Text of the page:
The defining trait of neoconservative thought is analogizing all foreign-policy scenarios to the rise of Hitler, thereby turning every question into a simple Chamberlain-or-Churchill decision matrix in which the correct answer is always Churchill. I have now read Wall Street Journal columnist Daniel Henninger’s column today some half-dozen times in a futile attempt to identify a central thesis. None can be found, except a free association linkage between the modern foreign-policy landscape and Europe in 1938. It is just this lack of defined argument that makes Henninger’s latest column such a valuable tool in studying the neoconservative psyche. Stripped of any pretense to prescriptive analysis or specific policy goals, Henninger has instead opened a window into the underlying pathology of his worldview. Reading the column is like listening to Dick Cheney mutter in his sleep.
Henninger’s hook for the column is the 100th anniversary of the start of World War I, which is his cue for an artless transition to the war he really wants to talk about:
The revisiting of this dark history may be why so many people today are asking if our own world—tense or aflame in so many places—resembles 1914, or 1938.
Whatever the answer, it is the remembering of past mistakes that matters, if the point is to avoid the high price of re-making those mistakes.
What if the answer is that the world doesn’t resemble 1938? (Or even 1914?) Never mind — of course it does, because it always does:
In 1938, British Prime Minister Neville Chamberlain, not unlike John Kerry today, shuttled tirelessly between London and wherever Adolf Hitler consented to meet him.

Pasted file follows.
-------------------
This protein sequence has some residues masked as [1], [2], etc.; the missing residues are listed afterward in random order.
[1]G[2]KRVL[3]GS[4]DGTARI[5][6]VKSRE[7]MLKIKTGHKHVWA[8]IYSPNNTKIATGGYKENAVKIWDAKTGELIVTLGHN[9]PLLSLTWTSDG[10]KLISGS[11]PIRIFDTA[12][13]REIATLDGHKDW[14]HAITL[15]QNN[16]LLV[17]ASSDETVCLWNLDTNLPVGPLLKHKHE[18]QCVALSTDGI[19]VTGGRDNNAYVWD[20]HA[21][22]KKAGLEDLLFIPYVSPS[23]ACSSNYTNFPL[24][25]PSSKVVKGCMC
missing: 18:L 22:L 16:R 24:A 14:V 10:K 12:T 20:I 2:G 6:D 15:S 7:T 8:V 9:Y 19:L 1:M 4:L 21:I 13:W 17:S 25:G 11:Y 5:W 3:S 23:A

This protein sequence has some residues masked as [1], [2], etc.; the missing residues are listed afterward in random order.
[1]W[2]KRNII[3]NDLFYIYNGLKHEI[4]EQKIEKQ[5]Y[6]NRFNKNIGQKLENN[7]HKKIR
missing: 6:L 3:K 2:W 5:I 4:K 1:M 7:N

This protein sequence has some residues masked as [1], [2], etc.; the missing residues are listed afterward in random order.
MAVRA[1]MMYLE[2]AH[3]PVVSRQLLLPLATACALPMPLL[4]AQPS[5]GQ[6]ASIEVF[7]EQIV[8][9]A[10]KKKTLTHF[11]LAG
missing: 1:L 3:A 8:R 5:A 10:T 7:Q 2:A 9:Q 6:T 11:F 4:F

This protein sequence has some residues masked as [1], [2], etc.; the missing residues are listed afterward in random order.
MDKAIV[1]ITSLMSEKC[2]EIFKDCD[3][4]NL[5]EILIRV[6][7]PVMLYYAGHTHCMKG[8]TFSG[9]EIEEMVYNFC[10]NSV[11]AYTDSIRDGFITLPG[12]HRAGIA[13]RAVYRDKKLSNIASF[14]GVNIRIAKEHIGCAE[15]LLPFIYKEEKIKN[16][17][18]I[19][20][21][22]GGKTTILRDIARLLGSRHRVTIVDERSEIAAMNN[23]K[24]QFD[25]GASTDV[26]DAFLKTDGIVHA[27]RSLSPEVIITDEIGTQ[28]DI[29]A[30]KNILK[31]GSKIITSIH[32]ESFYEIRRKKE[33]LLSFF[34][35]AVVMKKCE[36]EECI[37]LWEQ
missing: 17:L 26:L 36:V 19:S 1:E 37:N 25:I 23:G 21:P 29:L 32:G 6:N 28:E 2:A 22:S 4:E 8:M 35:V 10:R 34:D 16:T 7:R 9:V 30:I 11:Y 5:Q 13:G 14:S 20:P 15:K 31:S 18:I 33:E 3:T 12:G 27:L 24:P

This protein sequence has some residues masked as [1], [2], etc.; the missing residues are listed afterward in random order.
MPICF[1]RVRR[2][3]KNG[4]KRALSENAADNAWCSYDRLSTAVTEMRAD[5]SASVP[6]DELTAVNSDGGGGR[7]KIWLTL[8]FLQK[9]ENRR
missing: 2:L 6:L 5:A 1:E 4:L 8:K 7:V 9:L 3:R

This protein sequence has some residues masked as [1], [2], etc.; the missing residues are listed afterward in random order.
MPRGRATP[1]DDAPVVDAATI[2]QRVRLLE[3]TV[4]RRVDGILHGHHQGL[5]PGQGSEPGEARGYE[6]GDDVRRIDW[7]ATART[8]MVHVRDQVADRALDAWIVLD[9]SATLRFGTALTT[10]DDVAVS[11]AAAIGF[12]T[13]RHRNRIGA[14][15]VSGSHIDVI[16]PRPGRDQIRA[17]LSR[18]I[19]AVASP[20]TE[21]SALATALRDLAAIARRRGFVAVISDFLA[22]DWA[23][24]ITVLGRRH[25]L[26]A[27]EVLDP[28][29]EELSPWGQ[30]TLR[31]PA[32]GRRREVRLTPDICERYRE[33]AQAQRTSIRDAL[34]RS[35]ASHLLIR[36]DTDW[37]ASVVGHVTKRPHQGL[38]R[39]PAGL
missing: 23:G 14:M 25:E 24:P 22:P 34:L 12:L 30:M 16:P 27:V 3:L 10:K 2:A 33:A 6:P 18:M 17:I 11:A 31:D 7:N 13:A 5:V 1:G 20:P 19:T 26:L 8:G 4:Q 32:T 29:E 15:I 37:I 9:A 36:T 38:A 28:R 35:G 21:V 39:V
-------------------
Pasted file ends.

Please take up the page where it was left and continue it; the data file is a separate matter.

Kerry is traveling to different cities to hold negotiations — just like Neville Chamberlain. What’s even worse, his apparent goal in these negotiations is to prevent violence:
One may hope Mr. Kerry and President Obama have more success with their stop-the-violence missions to Vladimir Putin, Kiev, Gaza, Iraq, Syria, Tehran, Afghanistan and the South China Sea than Neville Chamberlain had with Hitler.
The disturbing implication of Henninger’s argument is that Obama should not be negotiating with these people, and should instead be forcing them to back down, or simply rolling over them with actual military force. I would like him to at least outline how the U.S. could be expected to fight or threaten simultaneous wars with Russia, Hamas, ISIS, Syria, Iran, Afghanistan, and China. Even taking all the Muslims out of the equation and just fighting Russia and China at the same time seems pretty ambitious.
Perhaps sensing that the magnitude of the task before us may be weakening the martial resolve of the audience, Henninger returns to his history lesson:
But here’s the forgotten part. After signing the Munich Agreement on Sept. 29, 1938—an event now reduced to one vile word, appeasement—Chamberlain returned to England in triumph. Many, recalling 1914-18, feared war. Londoners lined the streets to cheer Chamberlain’s deal with Hitler. He was feted by King George VI. At 10 Downing Street, Chamberlain said the words for which history remembers him: "I believe it is peace for our time."
This is not the “forgotten part.” It’s an extremely famous episode. But Henninger, writing for an audience that has apparently never even flipped through A&E on cable on their way to watching The Shawshank Redemption, explains for us what happened next. SPOILER — it wasn’t peace:
Winston Churchill, in a speech to the House of Commons, dissented: "This is only the first sip, the first foretaste of a bitter cup." Hitler, as sometimes happens in history, had negotiated in total bad faith, with no interest in anyone’s desire for peace.
The lesson is, never negotiate with anybody.
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Filed Under: the national interest